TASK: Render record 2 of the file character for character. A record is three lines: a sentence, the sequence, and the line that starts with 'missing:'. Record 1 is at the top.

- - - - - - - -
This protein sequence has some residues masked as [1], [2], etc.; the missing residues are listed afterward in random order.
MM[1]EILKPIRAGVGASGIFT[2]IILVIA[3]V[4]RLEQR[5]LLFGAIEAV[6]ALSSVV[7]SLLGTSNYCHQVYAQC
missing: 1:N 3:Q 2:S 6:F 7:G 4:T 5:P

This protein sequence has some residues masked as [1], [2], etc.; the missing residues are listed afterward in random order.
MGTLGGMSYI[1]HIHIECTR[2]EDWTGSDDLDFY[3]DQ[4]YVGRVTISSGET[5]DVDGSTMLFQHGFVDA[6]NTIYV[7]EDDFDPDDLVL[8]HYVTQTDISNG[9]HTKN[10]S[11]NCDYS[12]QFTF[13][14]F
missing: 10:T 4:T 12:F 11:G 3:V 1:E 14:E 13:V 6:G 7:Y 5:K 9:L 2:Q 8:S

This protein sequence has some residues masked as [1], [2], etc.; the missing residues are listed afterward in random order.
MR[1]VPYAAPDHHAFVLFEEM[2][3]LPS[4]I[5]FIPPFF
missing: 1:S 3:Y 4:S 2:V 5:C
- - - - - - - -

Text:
This protein sequence has some residues masked as [1], [2], etc.; the missing residues are listed afterward in random order.
MGTLGGMSYI[1]HIHIECTR[2]EDWTGSDDLDFY[3]DQ[4]YVGRVTISSGET[5]DVDGSTMLFQHGFVDA[6]NTIYV[7]EDDFDPDDLVL[8]HYVTQTDISNG[9]HTKN[10]S[11]NCDYS[12]QFTF[13][14]F
missing: 10:T 4:T 12:F 11:G 3:V 1:E 14:E 13:V 6:G 7:Y 5:K 9:L 2:Q 8:S